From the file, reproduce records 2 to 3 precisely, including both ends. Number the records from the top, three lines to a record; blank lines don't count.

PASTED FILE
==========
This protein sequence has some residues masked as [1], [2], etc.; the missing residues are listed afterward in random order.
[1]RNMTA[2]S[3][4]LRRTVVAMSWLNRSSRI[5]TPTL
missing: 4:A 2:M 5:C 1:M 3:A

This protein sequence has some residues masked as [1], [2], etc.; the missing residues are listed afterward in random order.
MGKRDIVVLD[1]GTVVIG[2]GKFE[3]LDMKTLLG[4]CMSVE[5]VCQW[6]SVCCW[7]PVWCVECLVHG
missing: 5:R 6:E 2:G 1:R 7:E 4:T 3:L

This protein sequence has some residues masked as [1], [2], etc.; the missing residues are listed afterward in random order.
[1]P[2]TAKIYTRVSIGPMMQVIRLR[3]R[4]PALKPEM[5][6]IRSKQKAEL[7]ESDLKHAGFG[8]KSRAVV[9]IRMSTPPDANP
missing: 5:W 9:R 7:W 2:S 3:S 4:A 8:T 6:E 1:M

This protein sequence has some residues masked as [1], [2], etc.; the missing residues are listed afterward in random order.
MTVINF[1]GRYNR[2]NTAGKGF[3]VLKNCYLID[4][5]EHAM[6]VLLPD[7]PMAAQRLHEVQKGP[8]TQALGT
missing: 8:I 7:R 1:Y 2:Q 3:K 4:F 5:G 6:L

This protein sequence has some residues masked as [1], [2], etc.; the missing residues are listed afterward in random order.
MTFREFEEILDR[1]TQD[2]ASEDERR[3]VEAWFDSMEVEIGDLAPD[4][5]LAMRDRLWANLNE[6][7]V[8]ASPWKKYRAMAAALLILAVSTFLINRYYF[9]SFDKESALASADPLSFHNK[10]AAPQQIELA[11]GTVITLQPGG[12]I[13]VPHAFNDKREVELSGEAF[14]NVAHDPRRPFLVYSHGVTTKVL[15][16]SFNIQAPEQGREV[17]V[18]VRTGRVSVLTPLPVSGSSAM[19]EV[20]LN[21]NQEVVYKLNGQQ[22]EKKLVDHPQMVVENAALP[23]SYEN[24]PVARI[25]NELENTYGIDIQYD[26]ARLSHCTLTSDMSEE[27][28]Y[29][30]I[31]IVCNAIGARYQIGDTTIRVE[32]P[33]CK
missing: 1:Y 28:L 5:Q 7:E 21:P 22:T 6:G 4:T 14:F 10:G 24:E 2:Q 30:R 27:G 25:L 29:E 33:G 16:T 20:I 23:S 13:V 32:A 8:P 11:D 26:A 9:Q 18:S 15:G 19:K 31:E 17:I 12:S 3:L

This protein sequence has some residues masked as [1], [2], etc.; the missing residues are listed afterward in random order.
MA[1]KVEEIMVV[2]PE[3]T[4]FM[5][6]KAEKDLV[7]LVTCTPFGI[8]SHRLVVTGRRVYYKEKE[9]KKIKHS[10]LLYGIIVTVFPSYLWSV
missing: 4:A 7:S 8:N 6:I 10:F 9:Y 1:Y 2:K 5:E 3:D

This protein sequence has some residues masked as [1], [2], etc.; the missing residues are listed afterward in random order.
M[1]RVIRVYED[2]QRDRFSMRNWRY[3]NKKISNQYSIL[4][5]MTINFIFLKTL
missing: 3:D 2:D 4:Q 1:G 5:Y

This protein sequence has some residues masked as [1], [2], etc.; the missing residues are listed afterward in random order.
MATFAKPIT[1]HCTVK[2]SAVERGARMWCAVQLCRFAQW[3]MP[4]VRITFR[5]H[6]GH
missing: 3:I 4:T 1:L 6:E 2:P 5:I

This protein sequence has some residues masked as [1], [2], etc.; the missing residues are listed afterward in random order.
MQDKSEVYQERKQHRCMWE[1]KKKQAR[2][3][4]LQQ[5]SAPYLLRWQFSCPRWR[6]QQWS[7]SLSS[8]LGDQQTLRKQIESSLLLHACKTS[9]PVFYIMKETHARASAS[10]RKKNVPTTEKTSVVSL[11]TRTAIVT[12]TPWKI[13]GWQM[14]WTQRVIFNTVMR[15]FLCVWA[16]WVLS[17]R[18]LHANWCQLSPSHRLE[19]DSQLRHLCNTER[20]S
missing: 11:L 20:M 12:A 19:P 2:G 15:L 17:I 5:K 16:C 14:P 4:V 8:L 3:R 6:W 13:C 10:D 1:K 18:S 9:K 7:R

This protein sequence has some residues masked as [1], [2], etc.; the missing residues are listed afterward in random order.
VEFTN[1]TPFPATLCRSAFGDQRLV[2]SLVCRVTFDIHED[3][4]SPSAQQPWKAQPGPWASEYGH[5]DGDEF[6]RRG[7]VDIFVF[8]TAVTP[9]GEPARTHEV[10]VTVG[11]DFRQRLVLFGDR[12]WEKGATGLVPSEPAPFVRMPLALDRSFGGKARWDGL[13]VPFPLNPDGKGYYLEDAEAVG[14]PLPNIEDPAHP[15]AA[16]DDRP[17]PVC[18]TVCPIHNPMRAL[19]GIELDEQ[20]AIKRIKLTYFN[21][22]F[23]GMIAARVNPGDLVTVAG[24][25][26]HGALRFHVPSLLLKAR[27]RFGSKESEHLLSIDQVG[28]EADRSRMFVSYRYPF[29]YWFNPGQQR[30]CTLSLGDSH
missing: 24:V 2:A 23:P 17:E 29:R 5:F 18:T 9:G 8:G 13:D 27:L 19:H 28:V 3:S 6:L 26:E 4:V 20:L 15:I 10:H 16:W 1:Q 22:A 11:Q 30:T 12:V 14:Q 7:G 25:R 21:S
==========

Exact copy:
This protein sequence has some residues masked as [1], [2], etc.; the missing residues are listed afterward in random order.
MGKRDIVVLD[1]GTVVIG[2]GKFE[3]LDMKTLLG[4]CMSVE[5]VCQW[6]SVCCW[7]PVWCVECLVHG
missing: 5:R 6:E 2:G 1:R 7:E 4:T 3:L

This protein sequence has some residues masked as [1], [2], etc.; the missing residues are listed afterward in random order.
[1]P[2]TAKIYTRVSIGPMMQVIRLR[3]R[4]PALKPEM[5][6]IRSKQKAEL[7]ESDLKHAGFG[8]KSRAVV[9]IRMSTPPDANP
missing: 5:W 9:R 7:W 2:S 3:S 4:A 8:T 6:E 1:M